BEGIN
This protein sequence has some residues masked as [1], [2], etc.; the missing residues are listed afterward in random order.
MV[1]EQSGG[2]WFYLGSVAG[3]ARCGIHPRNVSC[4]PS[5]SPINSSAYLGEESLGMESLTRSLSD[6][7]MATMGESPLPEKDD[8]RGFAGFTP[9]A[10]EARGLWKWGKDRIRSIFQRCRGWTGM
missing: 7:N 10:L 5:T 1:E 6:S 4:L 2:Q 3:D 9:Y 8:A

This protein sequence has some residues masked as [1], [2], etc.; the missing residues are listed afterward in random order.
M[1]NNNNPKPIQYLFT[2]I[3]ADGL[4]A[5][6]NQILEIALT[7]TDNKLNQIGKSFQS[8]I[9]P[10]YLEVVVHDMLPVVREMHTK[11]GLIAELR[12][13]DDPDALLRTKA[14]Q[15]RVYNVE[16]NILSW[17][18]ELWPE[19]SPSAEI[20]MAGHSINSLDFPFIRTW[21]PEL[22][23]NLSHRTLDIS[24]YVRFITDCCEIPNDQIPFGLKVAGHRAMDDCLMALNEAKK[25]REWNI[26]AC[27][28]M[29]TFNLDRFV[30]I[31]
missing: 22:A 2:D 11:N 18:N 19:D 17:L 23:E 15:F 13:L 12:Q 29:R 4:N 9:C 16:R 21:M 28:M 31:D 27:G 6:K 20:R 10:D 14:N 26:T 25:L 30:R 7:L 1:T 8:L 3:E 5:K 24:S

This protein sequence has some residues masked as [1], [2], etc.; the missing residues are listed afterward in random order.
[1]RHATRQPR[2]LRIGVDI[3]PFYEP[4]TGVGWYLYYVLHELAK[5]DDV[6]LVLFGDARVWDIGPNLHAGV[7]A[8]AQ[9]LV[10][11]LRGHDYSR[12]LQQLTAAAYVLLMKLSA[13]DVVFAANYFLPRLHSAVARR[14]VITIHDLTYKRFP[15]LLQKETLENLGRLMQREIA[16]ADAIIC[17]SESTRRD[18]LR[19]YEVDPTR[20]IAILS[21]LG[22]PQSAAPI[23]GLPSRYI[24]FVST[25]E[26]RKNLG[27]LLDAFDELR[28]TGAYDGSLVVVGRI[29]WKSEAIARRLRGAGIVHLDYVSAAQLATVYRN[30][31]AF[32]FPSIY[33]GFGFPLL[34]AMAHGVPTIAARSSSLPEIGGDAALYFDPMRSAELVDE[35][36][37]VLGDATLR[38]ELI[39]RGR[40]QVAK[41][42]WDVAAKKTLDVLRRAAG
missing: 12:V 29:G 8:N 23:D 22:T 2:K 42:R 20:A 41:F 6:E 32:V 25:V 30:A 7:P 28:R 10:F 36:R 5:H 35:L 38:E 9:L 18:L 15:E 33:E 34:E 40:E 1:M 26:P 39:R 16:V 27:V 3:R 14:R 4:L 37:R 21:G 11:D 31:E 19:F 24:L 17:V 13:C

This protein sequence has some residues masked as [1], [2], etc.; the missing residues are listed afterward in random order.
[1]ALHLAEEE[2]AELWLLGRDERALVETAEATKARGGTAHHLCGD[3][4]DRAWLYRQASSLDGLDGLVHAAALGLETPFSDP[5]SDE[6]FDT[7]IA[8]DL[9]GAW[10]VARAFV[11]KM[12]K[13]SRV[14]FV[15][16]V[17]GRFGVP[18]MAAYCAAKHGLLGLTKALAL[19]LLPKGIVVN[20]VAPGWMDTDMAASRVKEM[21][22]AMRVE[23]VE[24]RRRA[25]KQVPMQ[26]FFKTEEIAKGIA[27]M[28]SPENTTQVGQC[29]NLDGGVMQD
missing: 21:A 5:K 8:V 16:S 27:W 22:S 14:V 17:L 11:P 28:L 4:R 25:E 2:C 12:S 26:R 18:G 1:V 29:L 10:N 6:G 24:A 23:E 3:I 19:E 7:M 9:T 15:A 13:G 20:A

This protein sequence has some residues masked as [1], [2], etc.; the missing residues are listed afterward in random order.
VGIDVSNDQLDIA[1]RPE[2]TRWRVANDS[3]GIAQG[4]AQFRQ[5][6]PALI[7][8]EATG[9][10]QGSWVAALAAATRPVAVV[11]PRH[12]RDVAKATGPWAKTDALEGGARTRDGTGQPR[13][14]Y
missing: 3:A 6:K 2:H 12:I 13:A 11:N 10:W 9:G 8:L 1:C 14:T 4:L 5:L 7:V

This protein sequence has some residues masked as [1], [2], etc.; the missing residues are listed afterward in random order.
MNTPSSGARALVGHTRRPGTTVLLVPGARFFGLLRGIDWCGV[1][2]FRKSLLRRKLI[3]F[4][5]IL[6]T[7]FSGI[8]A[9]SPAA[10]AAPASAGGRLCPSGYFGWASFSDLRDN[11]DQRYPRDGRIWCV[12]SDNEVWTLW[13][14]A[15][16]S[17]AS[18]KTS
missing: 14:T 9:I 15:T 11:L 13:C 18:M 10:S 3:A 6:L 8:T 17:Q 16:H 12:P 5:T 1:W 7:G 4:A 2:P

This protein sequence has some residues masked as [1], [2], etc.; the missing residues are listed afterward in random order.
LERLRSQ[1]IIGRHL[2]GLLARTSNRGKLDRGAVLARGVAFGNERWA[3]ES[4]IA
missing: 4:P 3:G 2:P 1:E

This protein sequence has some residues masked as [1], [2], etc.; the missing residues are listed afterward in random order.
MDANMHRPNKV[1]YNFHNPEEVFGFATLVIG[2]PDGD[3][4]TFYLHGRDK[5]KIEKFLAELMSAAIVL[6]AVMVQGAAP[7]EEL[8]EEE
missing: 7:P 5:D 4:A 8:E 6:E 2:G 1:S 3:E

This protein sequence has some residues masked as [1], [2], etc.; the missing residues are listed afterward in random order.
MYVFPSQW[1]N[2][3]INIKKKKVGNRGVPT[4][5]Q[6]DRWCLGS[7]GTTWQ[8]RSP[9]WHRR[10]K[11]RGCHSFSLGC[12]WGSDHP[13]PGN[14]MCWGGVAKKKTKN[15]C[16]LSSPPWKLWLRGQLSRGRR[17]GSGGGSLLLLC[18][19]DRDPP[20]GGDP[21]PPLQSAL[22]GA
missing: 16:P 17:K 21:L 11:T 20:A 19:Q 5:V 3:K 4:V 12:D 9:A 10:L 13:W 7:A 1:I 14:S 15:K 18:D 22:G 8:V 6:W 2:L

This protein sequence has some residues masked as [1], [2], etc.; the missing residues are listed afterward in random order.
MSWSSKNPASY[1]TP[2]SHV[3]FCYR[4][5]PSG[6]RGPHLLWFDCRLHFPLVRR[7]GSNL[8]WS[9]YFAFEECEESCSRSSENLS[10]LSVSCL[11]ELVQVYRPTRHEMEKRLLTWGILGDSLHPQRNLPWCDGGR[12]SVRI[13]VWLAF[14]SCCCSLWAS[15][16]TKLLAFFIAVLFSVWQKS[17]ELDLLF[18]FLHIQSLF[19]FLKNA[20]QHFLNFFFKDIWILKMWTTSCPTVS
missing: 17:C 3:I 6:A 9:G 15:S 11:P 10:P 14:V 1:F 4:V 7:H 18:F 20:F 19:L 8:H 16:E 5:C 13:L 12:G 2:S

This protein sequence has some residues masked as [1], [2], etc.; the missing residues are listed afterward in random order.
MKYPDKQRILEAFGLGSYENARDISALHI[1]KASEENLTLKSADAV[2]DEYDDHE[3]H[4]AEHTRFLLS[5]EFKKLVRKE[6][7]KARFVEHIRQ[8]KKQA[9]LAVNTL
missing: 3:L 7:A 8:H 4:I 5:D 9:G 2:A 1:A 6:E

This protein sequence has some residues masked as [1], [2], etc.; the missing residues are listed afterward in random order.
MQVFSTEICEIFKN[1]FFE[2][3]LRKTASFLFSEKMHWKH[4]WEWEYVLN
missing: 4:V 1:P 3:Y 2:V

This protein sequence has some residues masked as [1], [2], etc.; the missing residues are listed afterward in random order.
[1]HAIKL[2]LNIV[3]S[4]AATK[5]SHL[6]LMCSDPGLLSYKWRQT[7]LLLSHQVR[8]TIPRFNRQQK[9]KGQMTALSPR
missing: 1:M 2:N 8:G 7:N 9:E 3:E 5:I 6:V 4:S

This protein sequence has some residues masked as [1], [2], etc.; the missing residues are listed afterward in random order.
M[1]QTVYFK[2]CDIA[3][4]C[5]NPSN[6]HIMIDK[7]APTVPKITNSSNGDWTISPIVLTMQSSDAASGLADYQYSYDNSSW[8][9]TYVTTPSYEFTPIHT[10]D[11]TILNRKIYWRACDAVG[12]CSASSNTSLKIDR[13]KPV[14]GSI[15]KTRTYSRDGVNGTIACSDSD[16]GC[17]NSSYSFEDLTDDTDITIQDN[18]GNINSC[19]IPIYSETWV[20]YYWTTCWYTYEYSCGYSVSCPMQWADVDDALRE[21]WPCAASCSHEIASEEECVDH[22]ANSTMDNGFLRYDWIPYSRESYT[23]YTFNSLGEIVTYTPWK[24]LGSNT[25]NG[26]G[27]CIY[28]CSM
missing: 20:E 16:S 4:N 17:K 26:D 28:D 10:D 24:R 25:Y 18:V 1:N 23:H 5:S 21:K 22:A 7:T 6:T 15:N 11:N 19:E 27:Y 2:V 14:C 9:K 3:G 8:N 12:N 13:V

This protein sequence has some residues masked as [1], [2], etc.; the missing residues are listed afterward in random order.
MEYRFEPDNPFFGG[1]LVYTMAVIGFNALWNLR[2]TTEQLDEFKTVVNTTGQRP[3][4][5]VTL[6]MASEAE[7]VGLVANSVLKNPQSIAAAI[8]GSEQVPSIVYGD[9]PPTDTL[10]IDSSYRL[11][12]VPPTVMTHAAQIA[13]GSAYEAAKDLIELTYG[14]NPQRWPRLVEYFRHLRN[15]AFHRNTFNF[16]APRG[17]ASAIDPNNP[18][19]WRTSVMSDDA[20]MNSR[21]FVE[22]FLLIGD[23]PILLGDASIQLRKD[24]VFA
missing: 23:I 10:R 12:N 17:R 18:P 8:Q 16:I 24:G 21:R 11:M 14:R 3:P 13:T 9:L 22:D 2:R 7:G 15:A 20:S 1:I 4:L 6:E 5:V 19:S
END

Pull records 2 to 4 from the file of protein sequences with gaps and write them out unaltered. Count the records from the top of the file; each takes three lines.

This protein sequence has some residues masked as [1], [2], etc.; the missing residues are listed afterward in random order.
M[1]NNNNPKPIQYLFT[2]I[3]ADGL[4]A[5][6]NQILEIALT[7]TDNKLNQIGKSFQS[8]I[9]P[10]YLEVVVHDMLPVVREMHTK[11]GLIAELR[12][13]DDPDALLRTKA[14]Q[15]RVYNVE[16]NILSW[17][18]ELWPE[19]SPSAEI[20]MAGHSINSLDFPFIRTW[21]PEL[22][23]NLSHRTLDIS[24]YVRFITDCCEIPNDQIPFGLKVAGHRAMDDCLMALNEAKK[25]REWNI[26]AC[27][28]M[29]TFNLDRFV[30]I[31]
missing: 22:A 2:D 11:N 18:N 19:D 17:L 23:E 15:F 13:L 12:Q 29:R 4:N 9:C 16:R 21:M 28:M 31:D 27:G 6:K 20:R 10:D 14:N 26:T 25:L 30:R 7:L 1:T 8:L 3:E 5:K 24:S

This protein sequence has some residues masked as [1], [2], etc.; the missing residues are listed afterward in random order.
[1]RHATRQPR[2]LRIGVDI[3]PFYEP[4]TGVGWYLYYVLHELAK[5]DDV[6]LVLFGDARVWDIGPNLHAGV[7]A[8]AQ[9]LV[10][11]LRGHDYSR[12]LQQLTAAAYVLLMKLSA[13]DVVFAANYFLPRLHSAVARR[14]VITIHDLTYKRFP[15]LLQKETLENLGRLMQREIA[16]ADAIIC[17]SESTRRD[18]LR[19]YEVDPTR[20]IAILS[21]LG[22]PQSAAPI[23]GLPSRYI[24]FVST[25]E[26]RKNLG[27]LLDAFDELR[28]TGAYDGSLVVVGRI[29]WKSEAIARRLRGAGIVHLDYVSAAQLATVYRN[30][31]AF[32]FPSIY[33]GFGFPLL[34]AMAHGVPTIAARSSSLPEIGGDAALYFDPMRSAELVDE[35][36][37]VLGDATLR[38]ELI[39]RGR[40]QVAK[41][42]WDVAAKKTLDVLRRAAG
missing: 12:V 29:G 8:N 23:D 22:T 2:K 42:R 20:A 41:F 6:E 32:V 25:V 30:A 7:P 28:R 10:F 36:R 5:H 35:L 38:E 9:L 18:L 15:E 33:E 34:E 40:E 1:M 26:P 39:R 16:V 27:V 3:R 14:R 4:L 37:R 21:G 11:D 31:E 19:F 24:L 17:V 13:C

This protein sequence has some residues masked as [1], [2], etc.; the missing residues are listed afterward in random order.
[1]ALHLAEEE[2]AELWLLGRDERALVETAEATKARGGTAHHLCGD[3][4]DRAWLYRQASSLDGLDGLVHAAALGLETPFSDP[5]SDE[6]FDT[7]IA[8]DL[9]GAW[10]VARAFV[11]KM[12]K[13]SRV[14]FV[15][16]V[17]GRFGVP[18]MAAYCAAKHGLLGLTKALAL[19]LLPKGIVVN[20]VAPGWMDTDMAASRVKEM[21][22]AMRVE[23]VE[24]RRRA[25]KQVPMQ[26]FFKTEEIAKGIA[27]M[28]SPENTTQVGQC[29]NLDGGVMQD
missing: 21:A 5:K 8:V 16:S 27:W 22:S 14:V 17:L 11:P 28:L 4:R 25:E 2:C 12:S 26:R 18:G 1:V 29:L 10:N 6:G 24:A 23:E 3:I 19:E 7:M 9:T 15:A 13:G 20:A